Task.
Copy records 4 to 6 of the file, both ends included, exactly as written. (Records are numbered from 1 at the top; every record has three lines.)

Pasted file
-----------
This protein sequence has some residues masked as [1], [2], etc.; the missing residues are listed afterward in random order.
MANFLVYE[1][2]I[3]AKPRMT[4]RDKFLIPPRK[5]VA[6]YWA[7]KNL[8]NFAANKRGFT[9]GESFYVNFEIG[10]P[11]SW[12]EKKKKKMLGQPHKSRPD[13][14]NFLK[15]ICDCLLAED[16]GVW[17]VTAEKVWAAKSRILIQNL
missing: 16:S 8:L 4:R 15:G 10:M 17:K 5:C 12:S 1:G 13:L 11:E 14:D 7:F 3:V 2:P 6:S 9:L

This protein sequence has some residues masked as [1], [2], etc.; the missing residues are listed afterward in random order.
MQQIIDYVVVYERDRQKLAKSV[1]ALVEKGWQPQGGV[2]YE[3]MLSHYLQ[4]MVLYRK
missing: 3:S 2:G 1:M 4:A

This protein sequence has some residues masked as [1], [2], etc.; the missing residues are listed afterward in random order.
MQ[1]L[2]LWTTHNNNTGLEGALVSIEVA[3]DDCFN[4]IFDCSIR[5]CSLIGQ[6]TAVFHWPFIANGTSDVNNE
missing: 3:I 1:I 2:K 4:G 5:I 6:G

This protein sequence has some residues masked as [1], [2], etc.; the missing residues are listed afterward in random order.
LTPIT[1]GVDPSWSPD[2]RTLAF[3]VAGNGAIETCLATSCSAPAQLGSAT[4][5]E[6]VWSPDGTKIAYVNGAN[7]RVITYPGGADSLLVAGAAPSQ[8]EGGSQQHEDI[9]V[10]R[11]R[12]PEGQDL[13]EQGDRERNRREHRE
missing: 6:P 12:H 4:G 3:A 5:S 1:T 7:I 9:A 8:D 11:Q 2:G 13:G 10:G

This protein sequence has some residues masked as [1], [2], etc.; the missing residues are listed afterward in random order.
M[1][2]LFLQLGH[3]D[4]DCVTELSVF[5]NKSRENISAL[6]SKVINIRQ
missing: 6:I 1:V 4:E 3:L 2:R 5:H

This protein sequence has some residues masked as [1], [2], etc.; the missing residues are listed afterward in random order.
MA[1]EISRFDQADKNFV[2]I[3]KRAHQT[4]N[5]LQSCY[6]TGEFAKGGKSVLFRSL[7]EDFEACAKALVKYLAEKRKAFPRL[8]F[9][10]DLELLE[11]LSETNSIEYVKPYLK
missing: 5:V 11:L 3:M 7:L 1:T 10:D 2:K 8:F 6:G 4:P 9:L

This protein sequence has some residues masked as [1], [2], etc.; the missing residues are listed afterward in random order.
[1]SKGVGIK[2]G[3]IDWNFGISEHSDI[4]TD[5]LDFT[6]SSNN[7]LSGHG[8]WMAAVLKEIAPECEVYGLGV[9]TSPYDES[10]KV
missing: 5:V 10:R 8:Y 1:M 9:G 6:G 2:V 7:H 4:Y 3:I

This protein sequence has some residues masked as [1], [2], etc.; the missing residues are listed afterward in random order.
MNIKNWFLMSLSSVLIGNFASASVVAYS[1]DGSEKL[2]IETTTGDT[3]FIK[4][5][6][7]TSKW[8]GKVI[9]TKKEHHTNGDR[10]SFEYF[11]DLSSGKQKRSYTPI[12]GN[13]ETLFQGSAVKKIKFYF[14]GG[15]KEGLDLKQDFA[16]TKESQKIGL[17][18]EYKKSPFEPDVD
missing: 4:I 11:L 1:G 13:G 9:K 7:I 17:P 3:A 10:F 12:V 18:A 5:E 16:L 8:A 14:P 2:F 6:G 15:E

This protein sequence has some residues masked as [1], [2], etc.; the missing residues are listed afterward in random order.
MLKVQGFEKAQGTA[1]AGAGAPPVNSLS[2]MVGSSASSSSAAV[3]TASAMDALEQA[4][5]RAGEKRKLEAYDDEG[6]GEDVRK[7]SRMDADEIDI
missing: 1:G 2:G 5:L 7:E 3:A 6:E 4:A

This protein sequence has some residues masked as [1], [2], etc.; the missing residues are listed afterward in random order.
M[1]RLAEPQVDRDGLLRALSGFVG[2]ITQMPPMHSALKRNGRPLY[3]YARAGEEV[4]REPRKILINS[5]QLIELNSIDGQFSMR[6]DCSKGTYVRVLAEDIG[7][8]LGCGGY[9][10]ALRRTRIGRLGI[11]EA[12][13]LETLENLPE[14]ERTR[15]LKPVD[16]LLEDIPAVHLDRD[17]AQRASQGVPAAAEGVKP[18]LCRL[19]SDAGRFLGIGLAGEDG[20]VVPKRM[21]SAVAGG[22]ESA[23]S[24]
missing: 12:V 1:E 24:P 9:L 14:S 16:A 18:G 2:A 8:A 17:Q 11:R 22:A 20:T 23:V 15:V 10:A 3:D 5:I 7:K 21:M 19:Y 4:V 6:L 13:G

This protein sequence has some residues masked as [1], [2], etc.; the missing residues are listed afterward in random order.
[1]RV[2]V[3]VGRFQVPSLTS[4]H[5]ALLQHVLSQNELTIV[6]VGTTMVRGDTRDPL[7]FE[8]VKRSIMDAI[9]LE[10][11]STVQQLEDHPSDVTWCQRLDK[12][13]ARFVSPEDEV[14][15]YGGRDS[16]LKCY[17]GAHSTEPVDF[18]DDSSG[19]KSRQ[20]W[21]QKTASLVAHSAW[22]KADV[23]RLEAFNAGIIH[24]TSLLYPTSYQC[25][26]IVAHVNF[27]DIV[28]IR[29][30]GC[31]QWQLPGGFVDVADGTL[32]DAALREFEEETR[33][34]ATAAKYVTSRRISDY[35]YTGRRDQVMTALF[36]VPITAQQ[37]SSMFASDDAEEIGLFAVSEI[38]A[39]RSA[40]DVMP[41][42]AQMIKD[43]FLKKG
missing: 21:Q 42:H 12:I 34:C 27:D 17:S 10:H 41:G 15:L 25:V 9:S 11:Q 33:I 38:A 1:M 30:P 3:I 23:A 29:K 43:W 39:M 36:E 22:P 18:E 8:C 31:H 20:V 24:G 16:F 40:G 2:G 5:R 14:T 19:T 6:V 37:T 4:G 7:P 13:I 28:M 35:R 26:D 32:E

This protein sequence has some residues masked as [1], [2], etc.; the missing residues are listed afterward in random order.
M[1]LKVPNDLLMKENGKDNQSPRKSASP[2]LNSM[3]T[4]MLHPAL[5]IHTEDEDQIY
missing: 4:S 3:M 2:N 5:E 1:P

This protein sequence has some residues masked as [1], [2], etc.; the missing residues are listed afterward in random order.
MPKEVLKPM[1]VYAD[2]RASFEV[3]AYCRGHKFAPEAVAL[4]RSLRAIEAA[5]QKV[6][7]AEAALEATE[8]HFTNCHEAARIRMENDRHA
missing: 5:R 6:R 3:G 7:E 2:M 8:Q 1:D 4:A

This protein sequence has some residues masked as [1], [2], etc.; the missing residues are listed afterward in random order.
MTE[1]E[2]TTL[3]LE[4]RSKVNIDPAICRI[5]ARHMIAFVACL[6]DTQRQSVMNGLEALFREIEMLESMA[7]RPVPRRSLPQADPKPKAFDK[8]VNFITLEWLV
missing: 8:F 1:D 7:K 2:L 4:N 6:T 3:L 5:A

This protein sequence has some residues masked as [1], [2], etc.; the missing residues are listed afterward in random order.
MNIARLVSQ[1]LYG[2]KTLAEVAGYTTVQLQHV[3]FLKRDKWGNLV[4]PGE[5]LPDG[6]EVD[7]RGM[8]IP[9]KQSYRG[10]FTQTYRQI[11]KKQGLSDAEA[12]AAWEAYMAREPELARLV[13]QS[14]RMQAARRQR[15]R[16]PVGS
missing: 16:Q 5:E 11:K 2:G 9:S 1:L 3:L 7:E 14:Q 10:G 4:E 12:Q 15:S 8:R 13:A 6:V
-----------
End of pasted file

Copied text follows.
This protein sequence has some residues masked as [1], [2], etc.; the missing residues are listed afterward in random order.
LTPIT[1]GVDPSWSPD[2]RTLAF[3]VAGNGAIETCLATSCSAPAQLGSAT[4][5]E[6]VWSPDGTKIAYVNGAN[7]RVITYPGGADSLLVAGAAPSQ[8]EGGSQQHEDI[9]V[10]R[11]R[12]PEGQDL[13]EQGDRERNRREHRE
missing: 6:P 12:H 4:G 3:A 5:S 1:T 7:I 9:A 8:D 11:Q 2:G 13:G 10:G

This protein sequence has some residues masked as [1], [2], etc.; the missing residues are listed afterward in random order.
M[1][2]LFLQLGH[3]D[4]DCVTELSVF[5]NKSRENISAL[6]SKVINIRQ
missing: 6:I 1:V 4:E 3:L 2:R 5:H

This protein sequence has some residues masked as [1], [2], etc.; the missing residues are listed afterward in random order.
MA[1]EISRFDQADKNFV[2]I[3]KRAHQT[4]N[5]LQSCY[6]TGEFAKGGKSVLFRSL[7]EDFEACAKALVKYLAEKRKAFPRL[8]F[9][10]DLELLE[11]LSETNSIEYVKPYLK
missing: 5:V 11:L 3:M 7:L 1:T 10:D 2:K 8:F 6:G 4:P 9:L